Distraction free writing tools and hardware

After I stumbled across the Hemingwrite – A Distraction Free Digital Typewriter by Hemingwrite Kickstarter, I started looking at different ways to accomplish the same task but without spending $500 on a device. I’ve always had an interested in different writing setups, and would love to be a writer. For some reason, my lack of grammar and my legendary skill at procrastination has not resulted in the next great American novel. Here are some of my setups I’ve been trying.

Macintosh SE/30 running System 6 with Microsoft Word

I have written a few posts on my Macintosh SE/30 and about bringing it back to life. It works really well as a distraction free system, it’s very fast, quiet, and reliable. Pulling documents off of the machine is as simple as copying them to a floppy drive.

IBM Thinkpad T51e running Ubuntu at the console and using vim

This isn’t that bad of a machine, the keyboard is really nice. Unfortunately, I can run multiple consoles and can still chat and surf (all at the console) but it’s harder to not be distracted. It’s really nice in the fact that I can use Dropbox or git on it, and reconfiguring the console font gave me a pretty nice font.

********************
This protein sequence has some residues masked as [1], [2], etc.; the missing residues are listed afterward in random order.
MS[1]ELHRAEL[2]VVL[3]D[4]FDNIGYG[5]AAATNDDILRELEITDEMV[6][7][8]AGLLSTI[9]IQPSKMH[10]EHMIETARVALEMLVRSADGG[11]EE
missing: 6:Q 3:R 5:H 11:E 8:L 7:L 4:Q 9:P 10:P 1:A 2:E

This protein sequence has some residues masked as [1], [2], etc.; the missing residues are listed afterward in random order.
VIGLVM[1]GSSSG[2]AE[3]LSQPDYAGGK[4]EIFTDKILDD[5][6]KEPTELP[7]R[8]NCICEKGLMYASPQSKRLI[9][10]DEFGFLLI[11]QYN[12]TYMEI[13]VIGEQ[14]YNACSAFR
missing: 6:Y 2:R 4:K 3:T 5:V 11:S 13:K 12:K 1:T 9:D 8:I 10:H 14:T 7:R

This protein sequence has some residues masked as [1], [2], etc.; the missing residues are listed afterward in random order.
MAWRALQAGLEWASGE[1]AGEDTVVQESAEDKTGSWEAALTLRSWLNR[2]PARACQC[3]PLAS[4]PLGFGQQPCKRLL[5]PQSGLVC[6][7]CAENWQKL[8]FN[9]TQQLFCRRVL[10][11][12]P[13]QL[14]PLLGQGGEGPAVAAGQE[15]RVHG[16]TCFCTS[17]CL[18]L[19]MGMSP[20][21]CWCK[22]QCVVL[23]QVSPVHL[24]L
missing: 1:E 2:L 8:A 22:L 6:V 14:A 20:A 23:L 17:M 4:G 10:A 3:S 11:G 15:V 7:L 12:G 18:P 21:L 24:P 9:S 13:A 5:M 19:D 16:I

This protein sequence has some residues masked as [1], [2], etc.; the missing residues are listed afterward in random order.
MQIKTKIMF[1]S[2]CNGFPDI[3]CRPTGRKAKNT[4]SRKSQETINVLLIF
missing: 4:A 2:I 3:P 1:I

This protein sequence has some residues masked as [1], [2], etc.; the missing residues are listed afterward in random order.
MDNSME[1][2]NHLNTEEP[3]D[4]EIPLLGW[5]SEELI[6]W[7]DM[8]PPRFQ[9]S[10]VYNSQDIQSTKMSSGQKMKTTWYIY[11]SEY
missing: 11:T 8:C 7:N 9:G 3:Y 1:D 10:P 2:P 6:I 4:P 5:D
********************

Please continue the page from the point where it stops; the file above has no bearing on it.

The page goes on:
Atari 800 running The Last Word

Writing on my Atari 800 is fun! The keyboard is really nice, and The Last Word is a fantastic word processor. Pulling files off is a little bit of a pain (saving to a disk image and then extracting the file from that disk image) and I haven’t figured out a good way to send files to it for editing.

Atari MegaSTe running Protext

I love the keyboard on the Mega STe, but writing in Protext wasn’t the best. I don’t know if it was the weird interface or what, but it just wasn’t a nice experience. I will probably go back to ST Writer the next time I write with it.

Raspberry Pi with a Nook Simple Touch display

My newest experiment is using a Nook Simple Touch as the display. That was one feature of the Hemingwrite that I really liked, the use of an e-ink display. E-ink is the display used in the black and white e-readers,and has a very low power usage profile. The other advantage is the fact that it works well in bright light situations, such as outside.

I have this working as a prototype in my house. The Raspberry Pi is connected to my wifi, and running tmux at the console. With a rooted Nook Simple Touch, I connected to the local wifi and ran vx-connectbot which connected to my Pi. After connecting, I ran tmux -a, which then connected the vx-connectbot session with the console session, and I used the keyboard connected to the Pi but the display was on the Nook Simple Touch. I had to configure some vx-connectbot settings to get a good experience, but it worked really well. Next up is to figure out how to package the parts into something that would be portable.